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There isn’t much good iliotibial band syndrome research

PainSci » bibliography » Ellis et al 2007
Tags: IT band pain, running, knee, bad news, leg, limbs, pain problems, overuse injury, injury, exercise, self-treatment, treatment, tendinosis

One article on PainSci cites Ellis 2007: The Complete Guide to IT Band Syndrome

PainSci notes on Ellis 2007:

This 2007 scientific review paper makes it extremely clear that there is a “paucity in quantity and quality of research” about iliotibial band syndrome. They also conclude that what information exists is not particularly helpful! “There seems limited evidence to suggest that the conservative treatments that have been studied offer any significant benefit in the management of ITBFS.” Yet it is absolutely routine for therapists and doctors, and even so-called experts, to make claims of therapeutic effectiveness! What are they basing that optimism on? The truth is, they simply don’t really know what they are talking about. They can’t — no one does!

original abstract Abstracts here may not perfectly match originals, for a variety of technical and practical reasons. Some abstacts are truncated for my purposes here, if they are particularly long-winded and unhelpful. I occasionally add clarifying notes. And I make some minor corrections.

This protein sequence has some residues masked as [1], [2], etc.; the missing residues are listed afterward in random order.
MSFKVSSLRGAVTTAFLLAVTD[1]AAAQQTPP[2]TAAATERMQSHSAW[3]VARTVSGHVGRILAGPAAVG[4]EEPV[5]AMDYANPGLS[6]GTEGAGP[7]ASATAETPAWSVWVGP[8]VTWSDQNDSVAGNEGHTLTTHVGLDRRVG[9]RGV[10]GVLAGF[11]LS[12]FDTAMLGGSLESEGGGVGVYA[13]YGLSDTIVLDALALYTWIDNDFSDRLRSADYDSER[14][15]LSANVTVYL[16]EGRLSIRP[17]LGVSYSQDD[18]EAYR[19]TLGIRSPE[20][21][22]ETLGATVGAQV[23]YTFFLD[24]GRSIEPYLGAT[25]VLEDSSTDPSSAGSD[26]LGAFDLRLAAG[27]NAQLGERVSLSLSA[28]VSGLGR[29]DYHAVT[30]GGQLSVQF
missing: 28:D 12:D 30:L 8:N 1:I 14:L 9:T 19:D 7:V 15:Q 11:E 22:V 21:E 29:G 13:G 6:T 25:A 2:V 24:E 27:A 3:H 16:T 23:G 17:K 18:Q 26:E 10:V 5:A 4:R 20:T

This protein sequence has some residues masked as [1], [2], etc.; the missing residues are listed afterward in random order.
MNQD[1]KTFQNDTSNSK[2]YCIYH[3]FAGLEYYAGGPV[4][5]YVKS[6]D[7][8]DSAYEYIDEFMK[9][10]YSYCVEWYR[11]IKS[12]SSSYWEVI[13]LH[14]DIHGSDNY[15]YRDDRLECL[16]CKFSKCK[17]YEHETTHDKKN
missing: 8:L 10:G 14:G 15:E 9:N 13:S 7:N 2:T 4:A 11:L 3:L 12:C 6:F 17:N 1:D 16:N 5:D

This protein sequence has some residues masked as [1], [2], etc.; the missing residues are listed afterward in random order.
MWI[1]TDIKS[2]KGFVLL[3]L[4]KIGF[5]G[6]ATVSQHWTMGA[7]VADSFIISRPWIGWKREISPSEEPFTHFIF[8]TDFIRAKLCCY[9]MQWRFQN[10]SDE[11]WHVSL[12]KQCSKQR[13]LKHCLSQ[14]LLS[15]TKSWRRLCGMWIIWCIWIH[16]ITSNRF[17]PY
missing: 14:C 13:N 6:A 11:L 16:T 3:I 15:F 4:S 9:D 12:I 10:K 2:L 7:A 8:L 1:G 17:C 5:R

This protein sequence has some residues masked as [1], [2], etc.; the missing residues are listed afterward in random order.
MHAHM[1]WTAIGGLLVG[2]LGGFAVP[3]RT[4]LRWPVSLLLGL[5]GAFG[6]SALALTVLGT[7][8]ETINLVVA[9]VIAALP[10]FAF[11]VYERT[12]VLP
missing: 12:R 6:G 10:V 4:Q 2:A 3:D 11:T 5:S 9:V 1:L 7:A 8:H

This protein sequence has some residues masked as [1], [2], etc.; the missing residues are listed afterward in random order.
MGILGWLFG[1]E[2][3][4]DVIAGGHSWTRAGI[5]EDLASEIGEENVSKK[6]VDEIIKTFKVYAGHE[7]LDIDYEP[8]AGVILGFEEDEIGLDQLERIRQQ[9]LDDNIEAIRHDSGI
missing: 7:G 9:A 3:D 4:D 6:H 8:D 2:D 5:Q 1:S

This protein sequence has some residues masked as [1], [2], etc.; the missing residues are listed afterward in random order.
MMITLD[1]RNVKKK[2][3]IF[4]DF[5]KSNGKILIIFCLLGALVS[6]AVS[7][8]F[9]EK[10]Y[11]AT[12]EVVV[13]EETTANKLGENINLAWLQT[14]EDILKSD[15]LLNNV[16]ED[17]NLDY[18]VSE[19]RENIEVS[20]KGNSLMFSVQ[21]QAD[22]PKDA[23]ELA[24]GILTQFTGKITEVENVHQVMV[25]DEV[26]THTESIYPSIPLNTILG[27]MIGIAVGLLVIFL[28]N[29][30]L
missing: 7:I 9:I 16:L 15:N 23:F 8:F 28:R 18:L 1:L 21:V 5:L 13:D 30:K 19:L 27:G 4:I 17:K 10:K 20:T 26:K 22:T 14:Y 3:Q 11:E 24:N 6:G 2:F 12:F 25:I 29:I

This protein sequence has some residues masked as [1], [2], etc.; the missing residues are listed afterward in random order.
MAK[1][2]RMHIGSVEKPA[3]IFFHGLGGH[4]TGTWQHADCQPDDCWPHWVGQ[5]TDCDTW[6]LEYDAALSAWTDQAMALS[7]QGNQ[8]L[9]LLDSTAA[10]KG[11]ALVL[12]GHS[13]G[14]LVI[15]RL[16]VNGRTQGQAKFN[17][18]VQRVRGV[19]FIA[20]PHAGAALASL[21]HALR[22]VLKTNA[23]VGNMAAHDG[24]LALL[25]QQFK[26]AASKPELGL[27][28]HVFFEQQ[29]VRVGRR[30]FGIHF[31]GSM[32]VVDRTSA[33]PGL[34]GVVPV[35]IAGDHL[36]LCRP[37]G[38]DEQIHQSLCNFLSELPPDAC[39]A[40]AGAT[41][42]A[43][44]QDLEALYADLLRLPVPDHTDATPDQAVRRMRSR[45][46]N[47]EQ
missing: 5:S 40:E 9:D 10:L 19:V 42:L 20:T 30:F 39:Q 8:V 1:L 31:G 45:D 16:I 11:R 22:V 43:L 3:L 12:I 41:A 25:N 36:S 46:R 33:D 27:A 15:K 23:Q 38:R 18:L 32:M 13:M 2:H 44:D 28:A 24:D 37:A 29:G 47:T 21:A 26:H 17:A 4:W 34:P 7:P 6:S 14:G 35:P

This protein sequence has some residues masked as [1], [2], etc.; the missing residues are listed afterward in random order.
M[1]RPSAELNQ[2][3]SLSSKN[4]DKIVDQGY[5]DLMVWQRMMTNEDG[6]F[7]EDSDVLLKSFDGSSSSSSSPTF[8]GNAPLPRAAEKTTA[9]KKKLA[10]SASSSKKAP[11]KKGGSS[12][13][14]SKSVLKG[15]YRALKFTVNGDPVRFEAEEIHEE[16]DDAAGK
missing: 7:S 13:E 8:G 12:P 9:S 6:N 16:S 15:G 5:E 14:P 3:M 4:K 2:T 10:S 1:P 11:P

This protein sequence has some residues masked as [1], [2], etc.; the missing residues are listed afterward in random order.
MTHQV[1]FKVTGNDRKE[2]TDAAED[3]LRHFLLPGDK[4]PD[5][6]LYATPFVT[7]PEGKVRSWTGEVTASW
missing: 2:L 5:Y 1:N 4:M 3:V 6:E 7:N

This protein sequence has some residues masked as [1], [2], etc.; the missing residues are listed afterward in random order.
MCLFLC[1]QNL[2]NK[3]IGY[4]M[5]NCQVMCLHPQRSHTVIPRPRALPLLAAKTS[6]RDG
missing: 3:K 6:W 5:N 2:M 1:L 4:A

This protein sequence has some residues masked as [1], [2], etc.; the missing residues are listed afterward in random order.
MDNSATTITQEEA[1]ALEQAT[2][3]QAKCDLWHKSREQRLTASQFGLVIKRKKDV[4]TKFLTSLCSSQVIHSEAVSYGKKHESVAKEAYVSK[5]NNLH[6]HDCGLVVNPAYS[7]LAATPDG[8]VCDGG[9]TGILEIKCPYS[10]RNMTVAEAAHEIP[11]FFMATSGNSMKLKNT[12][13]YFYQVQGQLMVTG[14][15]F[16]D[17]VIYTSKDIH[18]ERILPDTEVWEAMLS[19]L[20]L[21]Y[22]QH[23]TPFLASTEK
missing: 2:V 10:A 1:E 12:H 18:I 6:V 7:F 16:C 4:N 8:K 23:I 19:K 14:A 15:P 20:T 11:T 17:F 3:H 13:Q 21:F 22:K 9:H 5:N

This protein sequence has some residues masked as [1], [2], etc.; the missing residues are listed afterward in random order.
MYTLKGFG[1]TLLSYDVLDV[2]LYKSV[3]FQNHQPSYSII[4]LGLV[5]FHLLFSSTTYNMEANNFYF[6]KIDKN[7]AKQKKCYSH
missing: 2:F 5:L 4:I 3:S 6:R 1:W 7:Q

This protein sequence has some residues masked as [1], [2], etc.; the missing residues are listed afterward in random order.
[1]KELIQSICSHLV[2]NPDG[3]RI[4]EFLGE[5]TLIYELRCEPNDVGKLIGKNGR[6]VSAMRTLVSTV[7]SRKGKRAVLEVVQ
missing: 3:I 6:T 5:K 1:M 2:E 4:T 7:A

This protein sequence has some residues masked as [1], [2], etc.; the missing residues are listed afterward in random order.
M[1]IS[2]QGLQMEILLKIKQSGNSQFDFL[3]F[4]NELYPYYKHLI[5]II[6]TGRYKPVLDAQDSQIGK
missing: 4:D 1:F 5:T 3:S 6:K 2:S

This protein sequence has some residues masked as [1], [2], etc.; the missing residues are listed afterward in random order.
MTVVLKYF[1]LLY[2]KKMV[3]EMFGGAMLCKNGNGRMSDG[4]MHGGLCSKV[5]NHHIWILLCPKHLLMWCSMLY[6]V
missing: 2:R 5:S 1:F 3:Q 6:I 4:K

Iliotibial band friction syndrome (ITBFS) is a common injury of the lateral aspect of the knee particularly in runners, cyclists and endurance sports. A number of authors suggest that ITBFS responds well to conservative treatment, however, much of this opinion appears anecdotal and not supported by evidence within the literature. The purpose of this paper is to provide a systematic review of the literature pertaining to the conservative treatment of ITBFS. A search to identify clinical papers referring to the iliotibial band (ITB) and ITBFS was conducted in a number of electronic databases using the keyword: iliotibial. The titles and abstracts of these papers were reviewed to identify papers specifically detailing conservative treatments of ITBFS. The PEDro Scale, a systematic tool used to critique randomized controlled trials (RCTs), was employed to investigate both the therapeutic effect of conservative treatment of ITBFS and also to critique the methodological quality of available RCTs examining the conservative treatment of ITBFS. With respect to the management of ITBFS, four RCTs were identified. The interventions examined included the use of non-steroidal anti-inflammatory drugs (NSAIDs), deep friction massage, phonophoresis versus immobilization and corticosteroid injection. This review highlights both the paucity in quantity and quality of research regarding the conservative treatment of ITBFS. There seems limited evidence to suggest that the conservative treatments that have been studied offer any significant benefit in the management of ITBFS. Future research will need to re-examine those conservative therapies, which have already been examined, along with others, and will need to be of sufficient quality to enable accurate clinical judgements to be made regarding their use.

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